The drawing offers a voyeur's view of its subject, and Witkin, 60, admits with relish that he, too, is something of a voyeur. As a child, he used to peer in on the residents of his Brooklyn tenement house in a rough part of the waterfront, until the day his grandfather caught him. His grandfather then dragged young Jerome back to his mother's apartment, picked him up by the ears and declared in Italian, "This one is a spy."
Witkin still is a spy, of events both intimate and universal. His work includes small, still paintings and vast, cinematic polyptychs that bear witness to the terrible events of this century: political torture, assassination, AIDS, the Holocaust.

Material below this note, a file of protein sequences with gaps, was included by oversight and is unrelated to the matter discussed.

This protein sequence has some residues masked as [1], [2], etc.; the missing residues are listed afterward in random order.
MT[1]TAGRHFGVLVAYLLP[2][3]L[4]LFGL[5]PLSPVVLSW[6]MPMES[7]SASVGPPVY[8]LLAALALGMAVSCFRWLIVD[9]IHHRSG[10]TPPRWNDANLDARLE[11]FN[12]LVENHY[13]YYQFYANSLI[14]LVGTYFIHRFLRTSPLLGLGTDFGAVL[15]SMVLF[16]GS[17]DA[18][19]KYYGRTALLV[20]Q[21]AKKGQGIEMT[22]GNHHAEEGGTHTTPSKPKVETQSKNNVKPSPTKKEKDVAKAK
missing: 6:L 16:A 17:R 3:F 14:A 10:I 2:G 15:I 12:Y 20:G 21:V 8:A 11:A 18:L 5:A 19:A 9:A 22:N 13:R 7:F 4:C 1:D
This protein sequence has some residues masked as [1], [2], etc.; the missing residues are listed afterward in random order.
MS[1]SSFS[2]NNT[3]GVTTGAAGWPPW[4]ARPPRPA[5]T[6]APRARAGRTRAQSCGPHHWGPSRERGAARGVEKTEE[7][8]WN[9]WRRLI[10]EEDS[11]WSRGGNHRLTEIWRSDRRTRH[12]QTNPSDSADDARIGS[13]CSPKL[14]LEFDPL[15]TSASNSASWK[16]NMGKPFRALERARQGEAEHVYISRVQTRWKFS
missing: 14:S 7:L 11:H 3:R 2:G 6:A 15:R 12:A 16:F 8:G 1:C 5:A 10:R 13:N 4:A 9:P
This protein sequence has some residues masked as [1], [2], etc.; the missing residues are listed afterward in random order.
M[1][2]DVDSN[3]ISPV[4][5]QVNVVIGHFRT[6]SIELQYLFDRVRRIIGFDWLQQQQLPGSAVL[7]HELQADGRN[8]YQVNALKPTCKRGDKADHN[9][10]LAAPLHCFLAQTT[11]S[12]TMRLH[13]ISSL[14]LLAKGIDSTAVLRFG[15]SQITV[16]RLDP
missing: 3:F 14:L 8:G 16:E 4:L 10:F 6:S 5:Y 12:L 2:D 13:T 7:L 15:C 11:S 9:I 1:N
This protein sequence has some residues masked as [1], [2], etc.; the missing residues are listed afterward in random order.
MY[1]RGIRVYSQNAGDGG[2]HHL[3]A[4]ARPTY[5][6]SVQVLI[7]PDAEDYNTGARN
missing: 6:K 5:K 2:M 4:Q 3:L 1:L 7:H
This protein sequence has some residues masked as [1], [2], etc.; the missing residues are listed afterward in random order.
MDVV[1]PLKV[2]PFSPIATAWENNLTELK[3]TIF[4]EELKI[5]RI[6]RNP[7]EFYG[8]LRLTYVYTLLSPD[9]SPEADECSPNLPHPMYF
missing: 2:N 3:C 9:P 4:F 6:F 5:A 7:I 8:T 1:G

He is most renown for his Holocaust works, which have received an "almost reverential" response from the curators and critics who have visited the show, Rutberg says. Rutberg adds that he placed the most disturbing paintings in the back room of the gallery so they will not upset children or survivors who wander in off the street.